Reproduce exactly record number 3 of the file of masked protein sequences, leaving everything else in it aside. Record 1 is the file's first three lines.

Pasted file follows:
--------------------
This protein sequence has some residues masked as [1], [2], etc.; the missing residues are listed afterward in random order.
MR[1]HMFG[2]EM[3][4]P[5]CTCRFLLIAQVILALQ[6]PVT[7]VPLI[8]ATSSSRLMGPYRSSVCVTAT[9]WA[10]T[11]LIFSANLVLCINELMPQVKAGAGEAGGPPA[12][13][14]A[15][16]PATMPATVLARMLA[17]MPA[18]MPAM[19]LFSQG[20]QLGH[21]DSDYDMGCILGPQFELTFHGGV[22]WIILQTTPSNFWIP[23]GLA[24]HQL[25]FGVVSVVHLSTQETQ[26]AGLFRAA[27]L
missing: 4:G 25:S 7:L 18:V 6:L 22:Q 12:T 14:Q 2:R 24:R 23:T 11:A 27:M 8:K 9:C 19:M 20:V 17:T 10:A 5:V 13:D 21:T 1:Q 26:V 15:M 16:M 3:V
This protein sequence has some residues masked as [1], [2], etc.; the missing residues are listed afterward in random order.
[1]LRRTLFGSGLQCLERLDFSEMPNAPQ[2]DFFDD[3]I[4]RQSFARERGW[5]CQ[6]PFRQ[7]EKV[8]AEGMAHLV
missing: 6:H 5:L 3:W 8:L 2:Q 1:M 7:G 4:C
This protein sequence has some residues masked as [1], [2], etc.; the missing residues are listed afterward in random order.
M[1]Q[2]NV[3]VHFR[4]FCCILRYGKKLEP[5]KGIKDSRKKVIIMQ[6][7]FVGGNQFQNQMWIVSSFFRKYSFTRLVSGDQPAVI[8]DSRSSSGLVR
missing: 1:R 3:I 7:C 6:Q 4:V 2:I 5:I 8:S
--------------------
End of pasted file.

This protein sequence has some residues masked as [1], [2], etc.; the missing residues are listed afterward in random order.
M[1]Q[2]NV[3]VHFR[4]FCCILRYGKKLEP[5]KGIKDSRKKVIIMQ[6][7]FVGGNQFQNQMWIVSSFFRKYSFTRLVSGDQPAVI[8]DSRSSSGLVR
missing: 1:R 3:I 7:C 6:Q 4:V 2:I 5:I 8:S